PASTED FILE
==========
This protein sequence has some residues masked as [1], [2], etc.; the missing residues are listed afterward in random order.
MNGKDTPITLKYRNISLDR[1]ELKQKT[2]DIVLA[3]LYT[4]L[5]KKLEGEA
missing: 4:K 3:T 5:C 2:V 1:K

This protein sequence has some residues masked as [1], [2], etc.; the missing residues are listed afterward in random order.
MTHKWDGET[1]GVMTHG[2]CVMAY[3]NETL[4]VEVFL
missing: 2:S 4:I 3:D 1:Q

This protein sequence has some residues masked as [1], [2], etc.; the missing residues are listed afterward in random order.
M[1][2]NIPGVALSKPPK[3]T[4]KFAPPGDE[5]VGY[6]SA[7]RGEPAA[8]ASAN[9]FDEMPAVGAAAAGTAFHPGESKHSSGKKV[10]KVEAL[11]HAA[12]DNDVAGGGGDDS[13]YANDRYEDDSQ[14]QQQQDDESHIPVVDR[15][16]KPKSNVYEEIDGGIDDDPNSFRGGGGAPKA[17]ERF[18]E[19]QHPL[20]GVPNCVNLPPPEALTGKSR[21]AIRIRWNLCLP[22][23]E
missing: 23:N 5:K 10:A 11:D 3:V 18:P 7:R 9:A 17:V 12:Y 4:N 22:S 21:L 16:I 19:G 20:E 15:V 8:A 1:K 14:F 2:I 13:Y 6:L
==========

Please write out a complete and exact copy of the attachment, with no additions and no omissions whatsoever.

This protein sequence has some residues masked as [1], [2], etc.; the missing residues are listed afterward in random order.
MNGKDTPITLKYRNISLDR[1]ELKQKT[2]DIVLA[3]LYT[4]L[5]KKLEGEA
missing: 4:K 3:T 5:C 2:V 1:K

This protein sequence has some residues masked as [1], [2], etc.; the missing residues are listed afterward in random order.
MTHKWDGET[1]GVMTHG[2]CVMAY[3]NETL[4]VEVFL
missing: 2:S 4:I 3:D 1:Q

This protein sequence has some residues masked as [1], [2], etc.; the missing residues are listed afterward in random order.
M[1][2]NIPGVALSKPPK[3]T[4]KFAPPGDE[5]VGY[6]SA[7]RGEPAA[8]ASAN[9]FDEMPAVGAAAAGTAFHPGESKHSSGKKV[10]KVEAL[11]HAA[12]DNDVAGGGGDDS[13]YANDRYEDDSQ[14]QQQQDDESHIPVVDR[15][16]KPKSNVYEEIDGGIDDDPNSFRGGGGAPKA[17]ERF[18]E[19]QHPL[20]GVPNCVNLPPPEALTGKSR[21]AIRIRWNLCLP[22][23]E
missing: 23:N 5:K 10:A 11:D 3:V 18:P 7:R 9:A 17:V 12:Y 4:N 22:S 21:L 16:I 19:G 20:E 15:V 8:A 1:K 14:F 2:I 13:Y 6:L